The computed magnitude of surface-aquifer heat exchange is largely driven by the distance between the land surface and groundwater (i.e., water table depth), and the associated temperature difference (Supplementary Fig. 1). Thus, lowering groundwater temperatures increases the local heat exchange such that more heat is deposited in the aquifer. This is clearly visible in the recycled scenario in which the accumulated heat has been recycled and groundwater temperatures have been returned to their undisturbed levels (Fig. 1b) while land surface and building temperatures remain disturbed. In this scenario, aquifers in 28% (3%, 91%) of the locations (compared to 21% (3%, 84%) in the status quo) have heat input from buildings and/or elevated surface temperatures (Fig. 4a—the figure shows the reverse: 72 or 79% have negative heat exchange) and heat exchange is overall higher, ranging from -37.0 to +4.1 MJ m−2 (10th–90th percentile; −125.8 to −4.5 MJ m−2 for the lowest estimates of input parameters and +0.2 to 35.4 MJ m−2 for the highest estimates; Fig. 4a). There is no significant correlation between heat exchange in this scenario and accumulated heat for the status quo scenario (Supplementary Fig. 3a) or population density (Supplementary Fig. 3b). We see two reasons for this lack of correlation: (a) the rising temperatures of the past decades lead to heat input in places outside the built environment, and (b) buildings and elevated surface temperatures are not the only drivers of accumulated heat in the status quo, instead it is enhanced by local sources such as factories, industry parks, landfills or similar12.

If we do not continuously reduce or recycle the annual heat input, locations with a positive heat exchange in this recycled scenario would begin accumulating heat again. Hence, extracting the annual heat input each year would not only be the most sustainable and renewable use of this heat, it is also the only approach to protect water quality and groundwater dependent ecosystems from subsurface thermal pollution. By comparing local heat input (i.e., heat input once the accumulated heat has been recycled) to heating demands (Fig. 3b) for our subset of data in unconsolidated sediments, we find that for 18% of all locations (housing 10% of the population), subsurface heat recycling is likely feasible, i.e., the heat generated when extracting the annual heat input is more than one quarter of annual space heating demands. For another 7% (housing 20% of the population), subsurface heat recycling is potentially feasible (i.e., the heat generated is between 0 and 25% of the heating demand), whereas the remaining locations have either no heat input or no heating demand. In our minimum estimates, 99% of locations are not feasible and 1% potentially  feasible; in our maximum estimates 6% are potentially feasible and 87% likely feasibly—at least based on current surface temperatures.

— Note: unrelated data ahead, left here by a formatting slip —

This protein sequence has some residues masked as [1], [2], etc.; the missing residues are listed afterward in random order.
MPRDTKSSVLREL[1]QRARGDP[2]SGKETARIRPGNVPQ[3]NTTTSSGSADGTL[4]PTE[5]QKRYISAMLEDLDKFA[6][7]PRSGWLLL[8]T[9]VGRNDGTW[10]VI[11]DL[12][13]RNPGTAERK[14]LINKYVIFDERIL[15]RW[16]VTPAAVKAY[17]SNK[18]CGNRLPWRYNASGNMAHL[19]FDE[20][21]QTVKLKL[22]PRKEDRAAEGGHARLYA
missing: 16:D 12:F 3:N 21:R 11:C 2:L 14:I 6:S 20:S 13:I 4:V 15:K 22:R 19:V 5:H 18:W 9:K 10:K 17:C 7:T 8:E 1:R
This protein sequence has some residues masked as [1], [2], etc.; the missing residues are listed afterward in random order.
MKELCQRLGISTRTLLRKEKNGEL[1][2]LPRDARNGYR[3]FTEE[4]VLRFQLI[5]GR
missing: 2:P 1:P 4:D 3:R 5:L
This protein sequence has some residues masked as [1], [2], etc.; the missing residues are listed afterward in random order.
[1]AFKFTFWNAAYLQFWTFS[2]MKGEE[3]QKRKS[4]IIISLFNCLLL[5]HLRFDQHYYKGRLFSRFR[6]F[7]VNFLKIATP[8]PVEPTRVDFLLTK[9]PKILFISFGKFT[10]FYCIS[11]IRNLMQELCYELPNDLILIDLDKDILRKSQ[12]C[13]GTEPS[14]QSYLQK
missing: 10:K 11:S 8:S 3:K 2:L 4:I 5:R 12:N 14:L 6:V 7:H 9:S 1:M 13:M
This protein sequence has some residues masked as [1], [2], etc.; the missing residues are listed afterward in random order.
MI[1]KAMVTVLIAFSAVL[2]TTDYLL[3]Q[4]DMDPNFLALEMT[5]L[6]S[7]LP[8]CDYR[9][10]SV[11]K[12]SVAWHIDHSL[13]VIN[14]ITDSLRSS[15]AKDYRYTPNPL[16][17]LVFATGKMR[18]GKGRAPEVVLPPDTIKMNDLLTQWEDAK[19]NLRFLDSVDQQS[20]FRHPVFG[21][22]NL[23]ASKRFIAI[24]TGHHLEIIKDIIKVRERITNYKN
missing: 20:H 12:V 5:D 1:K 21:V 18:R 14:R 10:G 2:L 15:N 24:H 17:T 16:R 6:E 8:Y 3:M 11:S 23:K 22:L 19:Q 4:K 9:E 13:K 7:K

Status under climate change

Under climate change scenarios, surface temperatures will increase and shift the heat exchange between surface and aquifer in a positive direction (i.e., more heat input into the aquifer). While this heat input would not transport anthropogenic waste heat as it is not caused directly by structures such as buildings and streets, it can still be recycled from the subsurface as an ongoing low-carbon energy source and as a means to maintain present groundwater temperatures. In our final scenario climate change, we thus combined the effects of the recycled scenario with surface warming due to climate change following the RCP 4.5 or 8.5 pathways of CMIP5 (Fig. 1c). Due to a lack of data for future building projections, we neglect changes in building density. These analyses project that by the end of the century (2095-2099) following RCP 4.5, 85% (4%, 100%) of all our locations (99% (72%, 100%) in RCP 8.5) will have heat input to the subsurface from increased surface temperatures and/or buildings, and overall ranges are elevated to −5.2 to +49.0 MJ m−2 (−155.0 to −3.7 MJ m−2, +7.0 to +64.0 MJ m−2) for RCP 4.5 and +6.7 to +125.7 MJ m−2 (−49.2 to +4.3 MJ m−2, +20.5 to +476.9 MJ m−2) for RCP 8.5 (10th to 90th percentile, Fig. 4b).

Heat input is then compared to space heating demands for the same time period (2095–2099) for our subset of data in unconsolidated sediments. In addition to the impact of increased temperatures, these demands are also adjusted for projected population densities following the shared socioeconomic pathways (SSPs) 38,39. We project that the feasibility of subsurface heat recycling will increase drastically (Fig. 3c and d) due to the combined effects of increased rate of heat flow from the surface and decreased heating demands in a warmer world. Following RCP 4.5, only 16% (98%, 0%) of our locations are not feasible for subsurface heat recycling, 2% (1%, 0%) are potentially feasible, and 81% (1%, 100%) are likely feasible (i.e., the heat generated when sustainably extracting the heat input is more than one quarter of space heating demands). In fact, for 73% (0%, 98%) of our locations the generated recycled heat is equal to or larger than local heating demands. For RCP 8.5, 99% (53%, 100%) of all locations are likely feasible with 97% (30%, 100%) projected to generate at least as much heat as the annual space heating demands when extracting the annual heat input.

Mapping the feasibility of subsurface heat recycling